Cancer and cardiovascular disease are the two largest health burdens in Australia, representing more than a third of recurrent healthcare expenditure. More than one in three Australians will discover they have cancer by the age of 75 and the incidence is increasing across all cancer types. Although Australia has one of the highest survival rates in the world, cancer is the largest contributor to disease and injury in Australia and the second most common cause of death.
About 50% of cancer patients require radiotherapy at least once for the cure or palliation of their cancer, however only one in three receives essential treatment because of lack of convenient access to treatment facilities and lack of understanding of appropriate treatment options regarding radiotherapy.
Radiotherapy, which has experienced rapid technological advancements in the past couple of decades, can now cure some cancers and can also have a greater impact on stopping cancer cells reproducing compared to chemotherapy. In many instances combining treatment modalities provides for the best outcomes.
Modern radiotherapy equipment such as linear accelerators can reduce the time the patient spends on the treatment couch up to 50%. Accuracy is sub-millimetre, improving outcomes and reducing unwanted dose to surrounding organs and healthy tissue.
WHAT IS CANCER?
Cancer is a generic name given to a group of diseases that involve uncontrolled multiplication of abnormal cells. This usually results in the area growing in size, affecting the original and adjacent organs and often results in the spread of the cancer to other sites of the body.
Some growths (tumours) are benign while others are malignant. Cancers are malignant growths. Benign tumours do not spread but they may cause a lump or put pressure on parts of the body near the tumour. They are often cured by surgical removal. Occasionally, radiation treatment may be given to contain the area of the tumour or reduce the risk of the tumour coming back.
PRIMARY AND SECONDARY TUMORS
Malignant tumours (cancer) are usually more active then benign tumours and tend to spread and invade other tissues. The original cancer site is called the primary tumour. If the cancer spreads to other organs or tissues, the cancerous areas are known as secondary tumours.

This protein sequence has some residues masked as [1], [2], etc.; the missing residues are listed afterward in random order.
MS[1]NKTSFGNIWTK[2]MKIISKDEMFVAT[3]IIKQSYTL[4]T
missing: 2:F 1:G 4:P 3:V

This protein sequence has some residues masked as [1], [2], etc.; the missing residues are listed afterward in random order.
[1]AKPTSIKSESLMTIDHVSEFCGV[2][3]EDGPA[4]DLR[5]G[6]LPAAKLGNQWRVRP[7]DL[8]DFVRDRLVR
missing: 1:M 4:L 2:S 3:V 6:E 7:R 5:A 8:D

Under the microscope, secondary cancers usually appear the same as the cells at the primary site, even though they appear elsewhere in the body. Patients sometimes ask us about a family member or friend who had "liver cancer" after their (for example) lung cancer. In fact, they are one and the same. The difference is the site where the cancer is found but the cell of origin is the same.
Malignant tumours may be "solid" or "liquid". "Liquid" cancers are those involving the blood, such as leukaemia. Solid tumours may arise from any organ. In Australia, the most common cancers are breast cancer, bowel cancer, and melanoma (skin cancer) in females. In males, prostate cancer is the most common, followed by bowel cancer then melanoma (skin cancer).
All cancers have a tendency to behave in certain fashions - in terms of growth rates, organs where they tend to spread as secondary cancers, and response to treatment. All treatment programs are customised to the individual patient's needs.
Treatment depends on a number of factors, such as:
1. The cell and the type of organ in which the tumour is located
2. The rate of growth
3. The staging (a process in which doctors classify the size, site and spread of a tumour)
4. The patient's own characteristics, such as age, general health, and their own personal desires.
Treatment often involves a combination of therapies, such as surgery, radiation therapy, chemotherapy, hormonal therapy, diet care, and other supportive measures.